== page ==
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California drives Texas’ out-of-state population growth during the pandemic

A "Welcome to Texas" sign along eastbound Interstate 40 entering Deaf Smith County from Quay County, New Mexico.
Wikimedia Commons
Experts say most Texas transplants are coming for economic opportunities.

Nearly one of every six people who moved to Texas in 2020 hailed from California, according to a new report from Texas A&M’s Real Estate Research Center. The study finds Californians accounted for 15.2% of all out-of-state residents who relocated to the Lone Star State last year.

California has been Texas’ top origin for U.S. transplants in 19 of the last 20 years. The only exception was 2005, when Hurricane Katrina forced thousands of Louisiana residents to find homes in its neighboring state.

Texas A&M research economist Luis Torres, who co-authored the study, said he was surprised that most movers are coming from Southern California.

“You know, people think it’s people coming from Silicon Valley, San Francisco — those counties — but no, the majority of movers are from Southern California,” he said.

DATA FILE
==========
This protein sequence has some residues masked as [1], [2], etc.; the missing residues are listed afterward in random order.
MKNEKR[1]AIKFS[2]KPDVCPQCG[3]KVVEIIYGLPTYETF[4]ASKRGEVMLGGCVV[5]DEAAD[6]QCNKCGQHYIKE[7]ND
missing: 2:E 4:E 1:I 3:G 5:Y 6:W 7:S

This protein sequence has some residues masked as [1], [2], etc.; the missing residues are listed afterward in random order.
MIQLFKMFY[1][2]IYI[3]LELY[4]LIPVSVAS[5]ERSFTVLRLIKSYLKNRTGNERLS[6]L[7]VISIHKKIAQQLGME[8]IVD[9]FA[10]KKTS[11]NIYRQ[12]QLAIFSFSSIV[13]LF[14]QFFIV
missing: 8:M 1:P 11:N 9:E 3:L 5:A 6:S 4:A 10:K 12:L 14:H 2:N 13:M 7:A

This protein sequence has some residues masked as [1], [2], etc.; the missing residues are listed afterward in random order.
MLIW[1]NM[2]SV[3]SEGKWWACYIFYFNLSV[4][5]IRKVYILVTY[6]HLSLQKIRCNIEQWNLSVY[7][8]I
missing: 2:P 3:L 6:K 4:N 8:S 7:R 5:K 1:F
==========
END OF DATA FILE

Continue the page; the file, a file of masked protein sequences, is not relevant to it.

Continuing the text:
Los Angeles County topped the list of all U.S. counties sending residents to Texas last year, making up 3.1% of the total migration.

Maricopa County in Arizona was second on the county list of most popular origins for Texas transplants. Others in the top 10 included Cook County, Illinois, Clark County, Nevada and El Paso County, Colorado.

In terms of destinations, Torres said, most of the out-of-state newcomers found homes in Texas’ big cities.

“They’re moving basically to the four major [Metropolitan Statistical Areas]. Harris County is the top one, with 10.4% of movers. And then we have Tarrant County, part of Dallas-Fort Worth, Bexar County, Travis County. So if you look at all of them you will see it’s the Texas Triangle,” he said. For Californians, however, Travis County was their top destination in 2020.

Torres said even during the pandemic, most Texas transplants are coming for economic opportunities. “Business friendly policies, less regulations, taxes: all of these things are playing a role,” he said.

Joseph Leahy anchors morning newscasts for NPR's statewide public radio collaborative, Texas Newsroom. He began his career in broadcast journalism as a reporter for St. Louis Public Radio in 2011. The following year, he helped launch Delaware's first NPR station, WDDE, as an afternoon newscaster and host. Leahy returned to St. Louis in 2013 to anchor local newscasts during All Things Considered and produce news on local and regional issues. In 2016, he took on a similar role as the local Morning Edition newscaster at KUT in Austin, before moving over to the Texas Newsroom.